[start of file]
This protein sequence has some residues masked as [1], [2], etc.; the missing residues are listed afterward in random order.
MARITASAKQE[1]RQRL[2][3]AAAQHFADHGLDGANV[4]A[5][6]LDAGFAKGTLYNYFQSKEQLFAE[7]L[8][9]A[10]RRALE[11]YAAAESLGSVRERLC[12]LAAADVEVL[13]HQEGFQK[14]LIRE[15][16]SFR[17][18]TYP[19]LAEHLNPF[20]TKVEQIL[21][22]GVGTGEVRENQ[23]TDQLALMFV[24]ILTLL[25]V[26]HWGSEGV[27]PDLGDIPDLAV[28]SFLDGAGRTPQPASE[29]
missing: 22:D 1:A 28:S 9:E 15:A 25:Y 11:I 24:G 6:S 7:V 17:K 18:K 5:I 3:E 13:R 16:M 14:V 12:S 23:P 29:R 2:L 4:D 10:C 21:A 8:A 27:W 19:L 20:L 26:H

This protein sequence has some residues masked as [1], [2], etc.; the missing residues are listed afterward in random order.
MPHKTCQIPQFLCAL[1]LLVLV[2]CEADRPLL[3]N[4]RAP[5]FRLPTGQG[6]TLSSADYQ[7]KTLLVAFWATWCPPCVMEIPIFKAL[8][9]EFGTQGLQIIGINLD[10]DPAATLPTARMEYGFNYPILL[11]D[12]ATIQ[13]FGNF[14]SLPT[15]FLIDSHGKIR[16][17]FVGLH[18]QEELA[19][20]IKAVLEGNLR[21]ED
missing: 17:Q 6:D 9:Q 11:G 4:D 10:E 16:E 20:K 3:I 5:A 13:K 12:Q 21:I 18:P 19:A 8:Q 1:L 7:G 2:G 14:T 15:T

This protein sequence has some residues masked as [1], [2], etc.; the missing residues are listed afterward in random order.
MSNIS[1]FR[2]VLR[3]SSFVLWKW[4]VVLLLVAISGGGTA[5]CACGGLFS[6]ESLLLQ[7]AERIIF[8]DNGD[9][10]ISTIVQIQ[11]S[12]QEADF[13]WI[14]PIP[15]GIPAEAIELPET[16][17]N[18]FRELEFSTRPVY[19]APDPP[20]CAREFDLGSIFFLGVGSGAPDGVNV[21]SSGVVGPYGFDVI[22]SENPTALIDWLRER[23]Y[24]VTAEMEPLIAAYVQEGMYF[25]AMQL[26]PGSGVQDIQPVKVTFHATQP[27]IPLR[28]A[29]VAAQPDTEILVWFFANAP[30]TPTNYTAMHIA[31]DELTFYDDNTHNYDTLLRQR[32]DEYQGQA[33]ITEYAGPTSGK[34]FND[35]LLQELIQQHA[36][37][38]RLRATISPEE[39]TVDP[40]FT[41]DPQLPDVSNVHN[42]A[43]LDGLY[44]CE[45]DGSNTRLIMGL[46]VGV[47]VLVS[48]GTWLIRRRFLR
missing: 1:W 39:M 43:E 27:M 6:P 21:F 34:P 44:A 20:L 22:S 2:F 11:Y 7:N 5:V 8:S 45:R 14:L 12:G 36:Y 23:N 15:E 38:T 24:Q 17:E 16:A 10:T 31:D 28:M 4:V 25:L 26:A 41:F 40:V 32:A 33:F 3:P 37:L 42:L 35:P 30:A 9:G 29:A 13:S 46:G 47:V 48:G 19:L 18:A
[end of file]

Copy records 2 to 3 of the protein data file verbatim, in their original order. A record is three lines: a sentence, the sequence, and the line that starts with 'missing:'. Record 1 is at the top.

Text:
This protein sequence has some residues masked as [1], [2], etc.; the missing residues are listed afterward in random order.
MPHKTCQIPQFLCAL[1]LLVLV[2]CEADRPLL[3]N[4]RAP[5]FRLPTGQG[6]TLSSADYQ[7]KTLLVAFWATWCPPCVMEIPIFKAL[8][9]EFGTQGLQIIGINLD[10]DPAATLPTARMEYGFNYPILL[11]D[12]ATIQ[13]FGNF[14]SLPT[15]FLIDSHGKIR[16][17]FVGLH[18]QEELA[19][20]IKAVLEGNLR[21]ED
missing: 17:Q 6:D 9:Q 11:G 4:D 10:E 16:E 20:K 3:I 5:A 13:K 12:Q 21:I 18:P 19:A 8:Q 1:L 7:G 2:G 14:T 15:T

This protein sequence has some residues masked as [1], [2], etc.; the missing residues are listed afterward in random order.
MSNIS[1]FR[2]VLR[3]SSFVLWKW[4]VVLLLVAISGGGTA[5]CACGGLFS[6]ESLLLQ[7]AERIIF[8]DNGD[9][10]ISTIVQIQ[11]S[12]QEADF[13]WI[14]PIP[15]GIPAEAIELPET[16][17]N[18]FRELEFSTRPVY[19]APDPP[20]CAREFDLGSIFFLGVGSGAPDGVNV[21]SSGVVGPYGFDVI[22]SENPTALIDWLRER[23]Y[24]VTAEMEPLIAAYVQEGMYF[25]AMQL[26]PGSGVQDIQPVKVTFHATQP[27]IPLR[28]A[29]VAAQPDTEILVWFFANAP[30]TPTNYTAMHIA[31]DELTFYDDNTHNYDTLLRQR[32]DEYQGQA[33]ITEYAGPTSGK[34]FND[35]LLQELIQQHA[36][37][38]RLRATISPEE[39]TVDP[40]FT[41]DPQLPDVSNVHN[42]A[43]LDGLY[44]CE[45]DGSNTRLIMGL[46]VGV[47]VLVS[48]GTWLIRRRFLR
missing: 1:W 39:M 43:E 27:M 6:P 21:F 34:P 44:A 20:L 22:S 2:F 11:Y 7:N 5:V 8:S 45:R 14:L 12:G 36:Y 23:N 15:E 38:T 24:Q 17:E 16:A 10:T 31:D 28:M 4:V 25:L 26:A 41:F 40:V 32:A 33:F 3:P 37:L 42:L 35:P 30:A 9:G 29:A 13:S 46:G 47:V 48:G 19:L 18:A